March 2012
Volume 53, Issue 14
Free
ARVO Annual Meeting Abstract  |   March 2012
Canonical Wnt Signalling Is Active During The Peak Of Uveitis And Can Regulate Macrophage Activation
Author Affiliations & Notes
  • Tarnjit K. Khera
    Cellular and Molecular Medicine,
    University of Bristol, Bristol, United Kingdom
  • Madeleine L. Stimpson
    School of Clinical Sciences,
    University of Bristol, Bristol, United Kingdom
  • Haley Peckham
    School of Clinical Sciences,
    University of Bristol, Bristol, United Kingdom
  • Gemma L. Beers
    Cellular and Molecular Medicine,
    University of Bristol, Bristol, United Kingdom
  • David A. Copland
    School of Clinical Sciences,
    University of Bristol, Bristol, United Kingdom
  • Yordan Sbirkov
    Cellular and Molecular Medicine,
    University of Bristol, Bristol, United Kingdom
  • Lindsay B. Nicholson
    Cellular and Molecular Medicine,
    School of Clinical Sciences,
    University of Bristol, Bristol, United Kingdom
  • Sarah J. George
    School of Clinical Sciences,
    University of Bristol, Bristol, United Kingdom
  • Andrew D. Dick
    Cellular and Molecular Medicine,
    School of Clinical Sciences,
    University of Bristol, Bristol, United Kingdom
  • Footnotes
    Commercial Relationships  Tarnjit K. Khera, None; Madeleine L. Stimpson, None; Haley Peckham, None; Gemma L. Beers, None; David A. Copland, None; Yordan Sbirkov, None; Lindsay B. Nicholson, None; Sarah J. George, None; Andrew D. Dick, None
  • Footnotes
    Support  National Eye Research Centre, UK
Investigative Ophthalmology & Visual Science March 2012, Vol.53, 5273. doi:https://doi.org/
  • Views
  • Share
  • Tools
    • Alerts
      ×
      This feature is available to authenticated users only.
      Sign In or Create an Account ×
    • Get Citation

      Tarnjit K. Khera, Madeleine L. Stimpson, Haley Peckham, Gemma L. Beers, David A. Copland, Yordan Sbirkov, Lindsay B. Nicholson, Sarah J. George, Andrew D. Dick; Canonical Wnt Signalling Is Active During The Peak Of Uveitis And Can Regulate Macrophage Activation. Invest. Ophthalmol. Vis. Sci. 2012;53(14):5273. doi: https://doi.org/.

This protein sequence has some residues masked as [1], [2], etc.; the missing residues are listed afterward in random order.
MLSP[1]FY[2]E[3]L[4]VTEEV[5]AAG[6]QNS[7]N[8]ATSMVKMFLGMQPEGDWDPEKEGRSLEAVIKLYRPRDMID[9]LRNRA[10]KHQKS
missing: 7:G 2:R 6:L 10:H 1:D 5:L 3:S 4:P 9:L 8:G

Download citation file:


      © ARVO (1962-2015); The Authors (2016-present)

      ×
  • Supplements
Abstract

Purpose: : Examination of CD45+ cells in experimental autoimmune uveoretinitis (EAU) demonstrates that myeloid cell phenotype alters during disease. GSK-3 is a constitutively active protein kinase important for the regulation of both innate and adaptive immune responses, including LPS-mediated TLR signalling and IFNγ-induced STAT3 signalling. GSK-3 is in part regulated by wnt signalling that will determine the extent to which β-catenin is activated and thus translocate to the nucleus. Therefore the balance of regulating GSK-3 activity via wnt signals and ultimately β-catenin is important for determining macrophage responses during inflammation. The purpose of this study was to determine if wnt signalling during EAU is operative and whether macrophage activation is regulated by GSK-3 and β-catenin.

Methods: : Clinical disease in B10.RIII and C57BL/6 mice was monitored by fundus imaging. Within the retinas co-expression of β-catenin and CD45 by immunofluorescence, and wnt gene expression was quantified by qPCR. Macrophages were stimulated with IFNγ and gene expression of wnt signalling molecules quantified. Also, macrophages from WT or TNFR1-/- mice were stimulated alone or in the presence of β-catenin or GSK-3 inhibitors, prior to nitric oxide (NO) quantification. Macrophages from β-galactosidase wnt reporter mice were stimulated and β-galactosidase production quantified.

Results: : Gene expression of the wnt signalling molecules were increased at peak disease, which correlated with high expression of active β-catenin in CD45+ and CD45- cells within the retina. IFNγ induced fzd1, wnt3a and wnt5a gene expression; LPS and TNF also induced canonical wnt signalling in macrophages from wnt reporter mice. Furthermore, inhibiting β-catenin increased IFNγ-induced NO by macrophages in a TNFR1-dependent manner, whereas inhibition of GSK-3α and GSK-3β suppressed it. However, inhibition of GSK-3β alone also increased IFNγ-induced but decreased LPS-induced NO production.

Conclusions: : Macrophages can be regulated reciprocally by β-catenin and GSK-3. In EAU there is an increase in β-catenin activity and wnt gene expression at the peak of disease. Manipulation of wnt signalling could offer a new therapeutic approach by altering macrophage phenotype to suppress disease and restore tissue homeostasis.

Keywords: immunomodulation/immunoregulation • inflammation • uveitis-clinical/animal model 
×
×

This PDF is available to Subscribers Only

Sign in or purchase a subscription to access this content. ×

You must be signed into an individual account to use this feature.

×